Top Ten Tuesday: Nonfiction Science Books That Are Good Reads

Hosted by That Artsy Reader Girl

I had some fantastic science teachers in elementary school, but my science teachers in later grades were unfortunately not so good at sharing their love of chemistry, biology, and other topics with their students in ways that I could relate to.

Luckily, adults have much more say in what they learn about, so I have rekindled my appreciation for science with books like these.

1. The Emperor of All Maladies: A Biography of Cancer by Siddhartha Mukherjee

2. The Man Who Mistook His Wife for a Hat and Other Clinical Tales by Oliver Sacks

3. Cosmos by Carl Sagan

4. Ask Me Why I Hurt: The Kids Nobody Wants and the Doctor Who Heals Them by Randy Christensen

5. Darwin’s Ghosts: The Secret History of Evolution by Rebecca Stott

6. The Glass Universe: How the Ladies of the Harvard Observatory Took the Measure of the Stars by Dava Sobel

7. The Long Summer: How Climate Changed Civilization by Brian M. Fagan

8. The Vaccine: Inside the Race to Conquer the COVID-19 Pandemic by Joe Miller

9. My Beloved Brontosaurus: On the Road with Old Bones, New Science, and Our Favorite Dinosaurs by Brian Switek

10. The Killers Within: The Deadly Rise Of Drug-Resistant Bacteria by Michael Shnayerson

What did you think of science classes when you were a student? Can you recommend any other nonfiction books about science?


  1. I’m not super into science myself, but I’m glad to hear you discovered these books to help you rekindle your love of science!

  2. While I excelled at Biology all other science I didn’t care much for and have never thought about reading science books to get a different perspective on a subject.

    • It’s a great way to explore subjects you may not have enjoyed academically. There are no tests, quizzes, or homework, and you can pick what you read. Hehe. 🙂

  3. I love this post! In school, I didn’t like physics, it was one of the few subjects, I didn’t take to. However, as an adult, science is one of my favourite things to read about!

  4. My husband is the big nonfiction reader in our home but we both read several books about the 1918 influenza. He has always been interested in that, and then I read the books he had during the pandemic.

    • That’s so cool.

      Yeah, there are some fantastic books about the 1918 flu. What an awful pandemic that was. Did you know that cases of Parkinson’s disease went up after it? The theory is that that flu trigged changes in some people’s bodies that made them more susceptible to developing it.

  5. I have to admit, I’m not massively into science, I have great respect for scientists and what they do, but I definitely prefer to read about science from a historical perspective than anything that’s super heavy into the scientific details!
    My TTT:

  6. My Beloved Brontosaurus sounds fun!

  7. Wow! I don’t read non-fiction science too often, but some of these sound super interesting! Great list.

  8. I love Cosmos so much. The book and also the show. Sagan… 🙂

  9. They sound interesting. Not my usual go to book. My partner teaches science (he specialises in Physics but is Head of Science at his school).

    Have a great week!

    Emily @ Budget Tales Book Blog
    My post:

  10. Interesting tweak on today’s topic. I have not read any of these. Have a great week.

  11. I really want to try The Glass Universe. Thanks for sharing!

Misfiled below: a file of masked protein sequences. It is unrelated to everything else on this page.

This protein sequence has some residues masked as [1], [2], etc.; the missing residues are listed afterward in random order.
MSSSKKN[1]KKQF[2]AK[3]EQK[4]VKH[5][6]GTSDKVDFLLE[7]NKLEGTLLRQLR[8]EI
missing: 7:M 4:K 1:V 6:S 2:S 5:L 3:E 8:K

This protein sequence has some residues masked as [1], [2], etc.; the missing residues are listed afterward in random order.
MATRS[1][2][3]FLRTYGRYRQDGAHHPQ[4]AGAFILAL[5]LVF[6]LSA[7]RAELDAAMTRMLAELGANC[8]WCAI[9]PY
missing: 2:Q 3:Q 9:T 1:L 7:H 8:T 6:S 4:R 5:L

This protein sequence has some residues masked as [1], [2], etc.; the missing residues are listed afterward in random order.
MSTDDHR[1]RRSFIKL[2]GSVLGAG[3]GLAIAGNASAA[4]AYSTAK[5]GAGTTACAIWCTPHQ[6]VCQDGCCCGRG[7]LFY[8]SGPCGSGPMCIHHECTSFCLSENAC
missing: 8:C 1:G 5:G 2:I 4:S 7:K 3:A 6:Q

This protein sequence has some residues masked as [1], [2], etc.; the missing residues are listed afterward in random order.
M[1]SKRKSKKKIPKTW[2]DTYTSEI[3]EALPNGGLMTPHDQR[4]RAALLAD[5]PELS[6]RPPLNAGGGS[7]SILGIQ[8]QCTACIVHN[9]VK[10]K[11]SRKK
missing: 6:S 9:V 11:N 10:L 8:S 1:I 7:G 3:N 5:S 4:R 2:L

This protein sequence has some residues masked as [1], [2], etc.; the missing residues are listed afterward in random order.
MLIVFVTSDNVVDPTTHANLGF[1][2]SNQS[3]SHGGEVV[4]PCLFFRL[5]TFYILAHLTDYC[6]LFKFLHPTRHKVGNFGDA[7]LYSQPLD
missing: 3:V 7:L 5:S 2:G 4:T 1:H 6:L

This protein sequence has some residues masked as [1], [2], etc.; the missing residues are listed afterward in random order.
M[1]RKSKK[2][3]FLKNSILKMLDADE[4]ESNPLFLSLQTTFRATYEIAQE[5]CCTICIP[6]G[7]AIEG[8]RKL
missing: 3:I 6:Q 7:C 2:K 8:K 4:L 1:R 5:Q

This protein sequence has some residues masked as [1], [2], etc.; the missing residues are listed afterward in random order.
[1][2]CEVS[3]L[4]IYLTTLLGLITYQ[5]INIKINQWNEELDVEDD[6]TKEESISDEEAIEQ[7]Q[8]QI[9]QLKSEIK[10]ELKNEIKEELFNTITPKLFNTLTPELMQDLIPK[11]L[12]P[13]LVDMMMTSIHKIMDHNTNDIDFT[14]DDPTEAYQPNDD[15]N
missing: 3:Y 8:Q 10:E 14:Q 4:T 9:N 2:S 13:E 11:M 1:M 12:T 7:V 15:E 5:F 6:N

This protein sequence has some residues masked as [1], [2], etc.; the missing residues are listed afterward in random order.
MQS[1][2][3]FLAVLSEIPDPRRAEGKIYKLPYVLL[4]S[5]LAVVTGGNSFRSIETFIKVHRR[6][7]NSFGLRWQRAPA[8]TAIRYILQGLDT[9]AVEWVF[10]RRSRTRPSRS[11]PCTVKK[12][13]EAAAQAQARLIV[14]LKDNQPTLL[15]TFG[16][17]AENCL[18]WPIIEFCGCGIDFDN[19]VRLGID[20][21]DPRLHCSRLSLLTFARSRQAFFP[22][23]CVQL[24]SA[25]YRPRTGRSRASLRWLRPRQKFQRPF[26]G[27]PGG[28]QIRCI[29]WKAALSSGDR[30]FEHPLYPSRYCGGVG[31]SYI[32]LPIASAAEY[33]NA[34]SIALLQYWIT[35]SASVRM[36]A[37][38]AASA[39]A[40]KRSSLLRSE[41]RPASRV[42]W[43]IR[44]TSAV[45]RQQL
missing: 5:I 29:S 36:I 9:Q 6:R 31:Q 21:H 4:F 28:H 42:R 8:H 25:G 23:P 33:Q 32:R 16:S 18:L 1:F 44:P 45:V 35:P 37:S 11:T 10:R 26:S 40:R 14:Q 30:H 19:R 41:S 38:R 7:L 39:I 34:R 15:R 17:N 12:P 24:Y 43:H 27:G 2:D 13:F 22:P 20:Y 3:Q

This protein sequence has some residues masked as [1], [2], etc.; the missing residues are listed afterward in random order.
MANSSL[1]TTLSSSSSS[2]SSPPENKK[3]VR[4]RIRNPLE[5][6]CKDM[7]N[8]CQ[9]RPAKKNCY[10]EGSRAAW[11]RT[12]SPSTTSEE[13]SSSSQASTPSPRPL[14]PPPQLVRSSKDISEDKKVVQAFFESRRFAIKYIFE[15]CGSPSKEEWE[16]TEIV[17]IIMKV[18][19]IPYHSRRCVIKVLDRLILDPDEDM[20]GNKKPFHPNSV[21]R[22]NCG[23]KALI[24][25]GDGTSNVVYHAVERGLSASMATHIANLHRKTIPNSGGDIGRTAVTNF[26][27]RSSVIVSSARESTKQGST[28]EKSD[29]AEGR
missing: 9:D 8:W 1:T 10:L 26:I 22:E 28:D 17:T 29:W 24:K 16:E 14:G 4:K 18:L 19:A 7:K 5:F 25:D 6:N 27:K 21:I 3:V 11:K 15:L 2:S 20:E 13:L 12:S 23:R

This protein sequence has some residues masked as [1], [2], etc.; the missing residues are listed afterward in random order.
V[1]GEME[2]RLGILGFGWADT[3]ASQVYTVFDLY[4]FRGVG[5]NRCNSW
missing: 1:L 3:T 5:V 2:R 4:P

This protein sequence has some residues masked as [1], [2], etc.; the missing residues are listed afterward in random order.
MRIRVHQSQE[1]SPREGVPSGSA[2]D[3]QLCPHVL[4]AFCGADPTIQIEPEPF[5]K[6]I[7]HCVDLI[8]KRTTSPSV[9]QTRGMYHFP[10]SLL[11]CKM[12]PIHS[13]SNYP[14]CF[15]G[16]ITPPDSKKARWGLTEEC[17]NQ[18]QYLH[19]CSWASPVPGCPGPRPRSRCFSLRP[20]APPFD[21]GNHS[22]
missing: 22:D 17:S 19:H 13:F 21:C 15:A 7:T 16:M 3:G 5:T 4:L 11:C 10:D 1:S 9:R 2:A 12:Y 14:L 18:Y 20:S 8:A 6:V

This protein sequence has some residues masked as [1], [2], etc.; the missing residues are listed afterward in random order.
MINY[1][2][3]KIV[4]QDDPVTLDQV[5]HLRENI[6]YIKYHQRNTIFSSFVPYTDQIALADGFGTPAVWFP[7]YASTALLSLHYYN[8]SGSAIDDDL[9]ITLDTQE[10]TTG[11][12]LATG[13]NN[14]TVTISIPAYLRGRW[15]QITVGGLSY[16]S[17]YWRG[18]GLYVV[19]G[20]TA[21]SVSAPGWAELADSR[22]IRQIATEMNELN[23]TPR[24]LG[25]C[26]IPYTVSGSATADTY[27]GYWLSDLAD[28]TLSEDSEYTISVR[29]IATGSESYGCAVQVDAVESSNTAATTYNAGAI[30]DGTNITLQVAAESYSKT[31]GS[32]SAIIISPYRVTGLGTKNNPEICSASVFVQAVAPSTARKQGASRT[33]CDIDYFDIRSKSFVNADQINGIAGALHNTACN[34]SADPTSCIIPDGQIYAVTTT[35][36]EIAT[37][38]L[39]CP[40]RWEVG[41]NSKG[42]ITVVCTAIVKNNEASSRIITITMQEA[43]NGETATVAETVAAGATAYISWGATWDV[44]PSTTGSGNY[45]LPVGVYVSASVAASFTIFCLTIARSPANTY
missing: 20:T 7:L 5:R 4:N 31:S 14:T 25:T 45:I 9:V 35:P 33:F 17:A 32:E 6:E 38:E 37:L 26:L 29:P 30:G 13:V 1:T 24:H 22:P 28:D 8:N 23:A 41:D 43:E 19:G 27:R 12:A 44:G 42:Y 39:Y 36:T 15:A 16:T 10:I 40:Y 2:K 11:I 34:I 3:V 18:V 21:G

12. Science was admittedly one of my least favorite subjects in school, but I’m glad you were able to rekindle your appreciation for science with these!

  13. I love that you chose to do non-fiction books. I don’t read many non-fiction books but I appreciate good ones. Your last book sounds very interesting to me. My dad was a microbiologist and used to talk to me about the problem with antibiotics all the time. I might have to check this book out. 😀 Thanks for stopping by my TTT!

    • Thank you!

      What an interesting job your dad had. Yeah, I don’t think a lot of folks realize just how much trouble we’ll be in if bacteria ever evolve to be resistant to all antibiotics and if they become widespread.

      There are so many surgeries and other medical producers that wouldn’t be possible without antibiotics. Although I’m sure your dad has already told you all about that. 🙂

  14. Brilliant list, Aymee. I used to hate science at school and have learned so much more since I left. The best book of all was A Short History of Nearly Everything by Bill Bryson. I wish my science teachers would have been half as informative and concise as he is, I learned more from this book than I did in years of trying to learn just a little about this subject.

    Thanks for visiting my TTT this week.

  15. Such a great topic. Glad to hear these books brought you a renewed appreciation of science.

  16. I loved science in school, so much so that I had a very science-heavy course load! But I’ve never thought about reading science non-fiction as an adult. Most of my non-fiction reads are now historical or humanities-based. Thank you for stopping by my blog earlier.

    Pam @ Read! Bake! Create!

    • Oh, that is so cool. Reading books about science is so different from studying it in school. I hope you like it if you try it. I sure think it’s a great way to pass the time.

  17. I’m not sure I have ever read a sciency non fiction book so I am super impressed!

    Thanks for stopping by my TTT post earlier

  18. I’ve not read any of these, but some of those titles sure use dark humour, haha!

  19. I’m not much for non-fiction but I think I’d like Cosmos.

  20. Despite not having the best teachers later on, I’m glad you had good ones in earlier school days! Hopefully that start helped when you discovered some of these books. 🙂 Thanks a bunch for visiting Finding Wonderland on this week. Apologies for not visiting before now.

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